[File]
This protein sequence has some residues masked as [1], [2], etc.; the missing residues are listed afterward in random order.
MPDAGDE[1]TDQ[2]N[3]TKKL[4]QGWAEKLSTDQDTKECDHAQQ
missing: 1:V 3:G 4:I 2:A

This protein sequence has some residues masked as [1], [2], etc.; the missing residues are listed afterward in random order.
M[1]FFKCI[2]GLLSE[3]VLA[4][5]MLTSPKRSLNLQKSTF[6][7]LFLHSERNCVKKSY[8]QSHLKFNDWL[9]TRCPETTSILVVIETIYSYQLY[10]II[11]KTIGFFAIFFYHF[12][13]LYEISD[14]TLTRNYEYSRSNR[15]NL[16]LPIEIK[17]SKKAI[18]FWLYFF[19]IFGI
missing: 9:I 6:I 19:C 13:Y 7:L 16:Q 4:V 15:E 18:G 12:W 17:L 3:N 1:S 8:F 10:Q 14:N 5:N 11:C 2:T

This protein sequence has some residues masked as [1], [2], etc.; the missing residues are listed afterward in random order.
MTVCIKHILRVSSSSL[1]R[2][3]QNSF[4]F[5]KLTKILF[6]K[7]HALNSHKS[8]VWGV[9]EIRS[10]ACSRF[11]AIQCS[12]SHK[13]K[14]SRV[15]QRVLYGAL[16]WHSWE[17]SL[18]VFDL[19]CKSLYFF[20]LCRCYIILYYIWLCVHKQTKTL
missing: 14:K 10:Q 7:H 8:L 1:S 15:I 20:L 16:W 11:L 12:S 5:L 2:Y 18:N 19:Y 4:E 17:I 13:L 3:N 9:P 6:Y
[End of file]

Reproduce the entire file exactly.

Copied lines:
This protein sequence has some residues masked as [1], [2], etc.; the missing residues are listed afterward in random order.
MPDAGDE[1]TDQ[2]N[3]TKKL[4]QGWAEKLSTDQDTKECDHAQQ
missing: 1:V 3:G 4:I 2:A

This protein sequence has some residues masked as [1], [2], etc.; the missing residues are listed afterward in random order.
M[1]FFKCI[2]GLLSE[3]VLA[4][5]MLTSPKRSLNLQKSTF[6][7]LFLHSERNCVKKSY[8]QSHLKFNDWL[9]TRCPETTSILVVIETIYSYQLY[10]II[11]KTIGFFAIFFYHF[12][13]LYEISD[14]TLTRNYEYSRSNR[15]NL[16]LPIEIK[17]SKKAI[18]FWLYFF[19]IFGI
missing: 9:I 6:I 19:C 13:Y 7:L 16:Q 4:V 15:E 18:G 12:W 17:L 3:N 1:S 8:F 10:Q 14:N 5:N 11:C 2:T

This protein sequence has some residues masked as [1], [2], etc.; the missing residues are listed afterward in random order.
MTVCIKHILRVSSSSL[1]R[2][3]QNSF[4]F[5]KLTKILF[6]K[7]HALNSHKS[8]VWGV[9]EIRS[10]ACSRF[11]AIQCS[12]SHK[13]K[14]SRV[15]QRVLYGAL[16]WHSWE[17]SL[18]VFDL[19]CKSLYFF[20]LCRCYIILYYIWLCVHKQTKTL
missing: 14:K 10:Q 7:H 8:L 1:S 15:I 20:L 16:W 11:L 12:S 5:L 2:Y 18:N 19:Y 4:E 17:I 13:L 3:N 9:P 6:Y